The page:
Other plans include a disc of devotional music, which will include James MacMillan's Kiss on Wood plus music written for him by the young British composer Emily Hall and by John Tavener, some of which call for Matthew to both sing and play. It was John Tavener who first wrote a piece of Matthew in which he was called upon to sing and play at the same time and I am very curious as to how he manages to balance both the physical needs of playing and practising, and the logistics of a multi-performer career.

Fitting in enough 'finger wiggling'

Matthew Sharp as the Pied Piper at Opera North
Matthew Sharp as the Pied Piper
at Opera North
He did not train in singing and cello at the same time, he effectively finished his cello studies when he was 19 and though was was doing a lot of singing, he did not actually study it until he was 30. He feels that both strands of his performing career enrich each other. He also feels that he has performed long enough that he knows the needs of both, and is wiser about over-stretching himself. When I ask about the difficulties of accommodating practice in two genres, he points out that you cannot sing endlessly and that it is easy enough fitting in enough 'finger wiggling' so that he keeps limber, and he likens it to going to the gym. Also this relates to how a performer does their 10,000 of playing (the minimum needed for a first class performer) and he got his in early. He had played the main cello canon by the time he was in his mid-20's.

Since first performing the John Tavener pieces where he both sang and played, he has developed this particular genre. He admits that there are extra 'kinetic demands' to playing the cello (to ensure you make a nice sound) but he feels that he can make both playing and singing second nature so that the story telling unlocks new elements for the audience. He has done two one-man shows where he sings and performs and the cello became so second nature, that the audience often don't notice it and concentrated on the story. For Matthew the least interesting thing about the cello repertory is the playing, and he aspires to reaching a place where no-one notices the technique. This is something about which he feels strongly and we have a long discussion about other performing arts and the way an actor, for instance, would not like to a review of Hamlet to dwell on their technique, it should be something that is not noticed and is in the service of the art-form itself.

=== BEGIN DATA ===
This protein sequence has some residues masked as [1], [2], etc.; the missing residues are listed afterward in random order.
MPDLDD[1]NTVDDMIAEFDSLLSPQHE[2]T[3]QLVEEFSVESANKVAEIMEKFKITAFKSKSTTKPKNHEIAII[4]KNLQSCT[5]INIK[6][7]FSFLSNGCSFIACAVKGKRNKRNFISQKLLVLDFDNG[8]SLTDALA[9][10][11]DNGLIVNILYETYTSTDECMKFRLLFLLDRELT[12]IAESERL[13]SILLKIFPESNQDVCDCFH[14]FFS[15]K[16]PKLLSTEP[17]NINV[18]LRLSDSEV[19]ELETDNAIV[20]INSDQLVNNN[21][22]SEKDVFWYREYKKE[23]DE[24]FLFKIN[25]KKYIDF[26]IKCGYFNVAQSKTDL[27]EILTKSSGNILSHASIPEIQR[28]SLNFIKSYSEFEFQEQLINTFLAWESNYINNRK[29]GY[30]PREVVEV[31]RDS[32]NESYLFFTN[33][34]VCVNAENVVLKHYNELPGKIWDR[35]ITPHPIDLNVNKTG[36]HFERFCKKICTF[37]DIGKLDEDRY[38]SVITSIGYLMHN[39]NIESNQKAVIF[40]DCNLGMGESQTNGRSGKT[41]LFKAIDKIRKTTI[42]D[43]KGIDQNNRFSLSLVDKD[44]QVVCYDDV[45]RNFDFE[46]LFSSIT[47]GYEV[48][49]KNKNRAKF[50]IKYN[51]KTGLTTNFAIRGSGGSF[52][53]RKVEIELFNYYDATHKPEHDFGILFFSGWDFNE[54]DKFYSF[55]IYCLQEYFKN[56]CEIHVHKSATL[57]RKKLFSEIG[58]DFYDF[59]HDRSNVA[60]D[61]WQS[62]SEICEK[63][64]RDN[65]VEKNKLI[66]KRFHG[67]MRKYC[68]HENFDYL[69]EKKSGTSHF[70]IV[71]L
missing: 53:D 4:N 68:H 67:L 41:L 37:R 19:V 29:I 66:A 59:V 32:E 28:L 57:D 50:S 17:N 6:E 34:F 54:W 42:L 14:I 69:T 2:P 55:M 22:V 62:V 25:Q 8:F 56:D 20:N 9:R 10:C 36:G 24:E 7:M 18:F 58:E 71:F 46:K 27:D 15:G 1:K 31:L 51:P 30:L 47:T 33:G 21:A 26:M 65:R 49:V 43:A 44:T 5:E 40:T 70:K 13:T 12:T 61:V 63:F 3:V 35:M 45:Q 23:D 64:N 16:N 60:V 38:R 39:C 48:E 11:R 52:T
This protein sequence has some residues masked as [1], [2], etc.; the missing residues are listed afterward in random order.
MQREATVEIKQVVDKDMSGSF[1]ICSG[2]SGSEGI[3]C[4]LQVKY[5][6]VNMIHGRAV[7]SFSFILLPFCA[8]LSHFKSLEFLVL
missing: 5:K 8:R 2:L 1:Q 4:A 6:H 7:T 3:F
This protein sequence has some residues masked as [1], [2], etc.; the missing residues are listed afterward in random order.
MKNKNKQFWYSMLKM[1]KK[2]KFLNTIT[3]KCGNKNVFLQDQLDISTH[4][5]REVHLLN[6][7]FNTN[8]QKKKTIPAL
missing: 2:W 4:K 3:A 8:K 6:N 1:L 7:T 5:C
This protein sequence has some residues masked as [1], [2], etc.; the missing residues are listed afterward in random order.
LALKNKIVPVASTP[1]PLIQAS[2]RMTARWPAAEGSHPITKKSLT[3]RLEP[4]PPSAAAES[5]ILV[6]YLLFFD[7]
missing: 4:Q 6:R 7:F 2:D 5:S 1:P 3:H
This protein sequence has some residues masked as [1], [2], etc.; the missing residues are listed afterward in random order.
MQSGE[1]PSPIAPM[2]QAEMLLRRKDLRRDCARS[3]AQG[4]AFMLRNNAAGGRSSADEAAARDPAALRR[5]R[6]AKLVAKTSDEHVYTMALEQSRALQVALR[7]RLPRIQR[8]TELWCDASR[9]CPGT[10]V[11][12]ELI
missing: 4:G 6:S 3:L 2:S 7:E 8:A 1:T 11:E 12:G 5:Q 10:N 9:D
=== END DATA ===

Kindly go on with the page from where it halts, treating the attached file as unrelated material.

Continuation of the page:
But it isn't just singing and playing that Matthew combines. Last year Matthew sang the role of the maestro in Antonio Salieri's 1786 comedy Prima la music, e poi le parole at West Green House Opera, and as well as singing he also directed. He comments that the opera is a well made piece, with a strong libretto and great fun. And though Salieri's music is only occasionally beautiful, he was a man of the theatre and his music is dramatically very effective, going on to compare it to cinema where you don't notice a lot of the most effective music. Matthew will also be directing a Christmas show with the BBC Singers which is based on Dylan Thomas's A Child's Xmas in Wales, where the story with be threaded with music. This show was born out of work he did with Opera North with chorus and actors, A Ghost Story for Christmas which he wrote and directed.